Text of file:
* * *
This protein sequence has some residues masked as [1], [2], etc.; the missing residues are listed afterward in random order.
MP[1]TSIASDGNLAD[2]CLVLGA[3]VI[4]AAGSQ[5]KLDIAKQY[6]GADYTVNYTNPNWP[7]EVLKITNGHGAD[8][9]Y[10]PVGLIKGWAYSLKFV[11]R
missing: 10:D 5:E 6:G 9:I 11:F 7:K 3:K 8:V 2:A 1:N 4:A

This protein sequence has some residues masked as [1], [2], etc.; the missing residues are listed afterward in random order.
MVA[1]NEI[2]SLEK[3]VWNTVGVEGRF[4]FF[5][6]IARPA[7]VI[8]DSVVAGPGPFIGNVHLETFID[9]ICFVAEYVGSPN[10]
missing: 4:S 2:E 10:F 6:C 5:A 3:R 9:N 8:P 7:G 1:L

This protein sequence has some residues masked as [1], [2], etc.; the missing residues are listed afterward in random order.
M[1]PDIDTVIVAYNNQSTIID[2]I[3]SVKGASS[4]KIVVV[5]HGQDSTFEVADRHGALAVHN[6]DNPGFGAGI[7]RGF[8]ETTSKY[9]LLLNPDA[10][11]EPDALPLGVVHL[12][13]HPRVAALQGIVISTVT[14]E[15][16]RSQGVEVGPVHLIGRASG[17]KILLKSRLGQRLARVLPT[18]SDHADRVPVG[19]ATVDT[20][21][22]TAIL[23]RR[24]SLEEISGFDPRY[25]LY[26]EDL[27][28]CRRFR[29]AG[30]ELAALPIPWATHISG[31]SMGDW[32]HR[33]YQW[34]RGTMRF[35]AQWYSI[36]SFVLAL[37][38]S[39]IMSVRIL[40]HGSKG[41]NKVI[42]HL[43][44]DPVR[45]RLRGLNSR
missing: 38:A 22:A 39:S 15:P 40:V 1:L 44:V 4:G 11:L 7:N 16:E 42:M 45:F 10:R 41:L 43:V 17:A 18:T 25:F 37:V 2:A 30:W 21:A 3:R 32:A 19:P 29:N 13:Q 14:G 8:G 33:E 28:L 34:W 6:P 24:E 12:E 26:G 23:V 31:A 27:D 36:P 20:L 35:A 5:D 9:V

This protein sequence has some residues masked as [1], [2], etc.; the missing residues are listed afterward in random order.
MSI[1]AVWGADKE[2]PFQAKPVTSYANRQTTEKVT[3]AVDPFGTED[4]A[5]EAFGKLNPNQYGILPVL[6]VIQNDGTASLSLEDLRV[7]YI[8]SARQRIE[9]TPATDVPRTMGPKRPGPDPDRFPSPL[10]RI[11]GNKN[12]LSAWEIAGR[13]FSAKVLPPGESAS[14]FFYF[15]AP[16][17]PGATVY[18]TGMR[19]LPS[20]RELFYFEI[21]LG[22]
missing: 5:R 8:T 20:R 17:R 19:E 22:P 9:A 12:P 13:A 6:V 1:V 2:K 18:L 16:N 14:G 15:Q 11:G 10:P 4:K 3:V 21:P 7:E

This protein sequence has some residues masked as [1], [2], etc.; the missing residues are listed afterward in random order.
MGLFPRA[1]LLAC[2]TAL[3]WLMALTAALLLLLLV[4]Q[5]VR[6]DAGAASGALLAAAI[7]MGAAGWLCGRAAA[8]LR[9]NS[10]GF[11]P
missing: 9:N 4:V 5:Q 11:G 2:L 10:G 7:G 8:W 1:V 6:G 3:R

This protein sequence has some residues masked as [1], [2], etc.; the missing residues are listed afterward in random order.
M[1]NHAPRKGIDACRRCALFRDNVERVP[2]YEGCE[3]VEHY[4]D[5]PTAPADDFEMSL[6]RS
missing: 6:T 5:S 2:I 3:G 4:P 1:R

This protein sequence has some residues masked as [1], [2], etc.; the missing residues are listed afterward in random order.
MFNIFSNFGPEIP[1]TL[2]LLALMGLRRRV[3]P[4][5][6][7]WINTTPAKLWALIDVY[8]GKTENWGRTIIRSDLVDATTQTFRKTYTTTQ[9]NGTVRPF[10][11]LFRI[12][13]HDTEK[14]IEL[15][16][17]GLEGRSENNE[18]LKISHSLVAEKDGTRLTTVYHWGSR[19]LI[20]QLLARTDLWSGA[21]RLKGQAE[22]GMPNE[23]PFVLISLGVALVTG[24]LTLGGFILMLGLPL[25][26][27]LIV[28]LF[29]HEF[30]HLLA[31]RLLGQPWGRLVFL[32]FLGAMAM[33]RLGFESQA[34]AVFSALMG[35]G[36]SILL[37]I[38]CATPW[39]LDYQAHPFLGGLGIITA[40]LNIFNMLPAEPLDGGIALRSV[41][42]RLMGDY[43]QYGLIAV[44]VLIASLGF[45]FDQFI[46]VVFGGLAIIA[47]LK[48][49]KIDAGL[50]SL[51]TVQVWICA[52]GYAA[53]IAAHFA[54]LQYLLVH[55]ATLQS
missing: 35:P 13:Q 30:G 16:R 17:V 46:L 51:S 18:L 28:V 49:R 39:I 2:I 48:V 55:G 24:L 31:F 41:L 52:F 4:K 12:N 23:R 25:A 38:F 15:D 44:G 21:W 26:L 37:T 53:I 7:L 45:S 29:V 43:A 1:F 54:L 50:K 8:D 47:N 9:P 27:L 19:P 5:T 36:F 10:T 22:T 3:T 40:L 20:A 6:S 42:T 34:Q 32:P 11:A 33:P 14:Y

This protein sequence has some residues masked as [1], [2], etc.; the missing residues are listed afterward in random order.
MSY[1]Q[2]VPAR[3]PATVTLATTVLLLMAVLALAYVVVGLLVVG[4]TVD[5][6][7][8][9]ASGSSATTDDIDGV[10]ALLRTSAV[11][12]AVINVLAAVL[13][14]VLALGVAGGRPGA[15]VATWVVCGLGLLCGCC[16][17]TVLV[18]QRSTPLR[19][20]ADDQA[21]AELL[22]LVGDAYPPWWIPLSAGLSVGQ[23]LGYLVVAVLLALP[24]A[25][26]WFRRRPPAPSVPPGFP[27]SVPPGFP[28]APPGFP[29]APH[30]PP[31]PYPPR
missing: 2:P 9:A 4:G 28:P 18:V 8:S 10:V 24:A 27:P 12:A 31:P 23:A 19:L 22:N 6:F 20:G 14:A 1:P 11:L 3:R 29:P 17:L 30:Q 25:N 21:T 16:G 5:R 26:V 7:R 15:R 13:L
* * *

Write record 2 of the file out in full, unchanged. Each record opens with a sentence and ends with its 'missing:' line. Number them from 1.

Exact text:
This protein sequence has some residues masked as [1], [2], etc.; the missing residues are listed afterward in random order.
MVA[1]NEI[2]SLEK[3]VWNTVGVEGRF[4]FF[5][6]IARPA[7]VI[8]DSVVAGPGPFIGNVHLETFID[9]ICFVAEYVGSPN[10]
missing: 4:S 2:E 10:F 6:C 5:A 3:R 9:N 8:P 7:G 1:L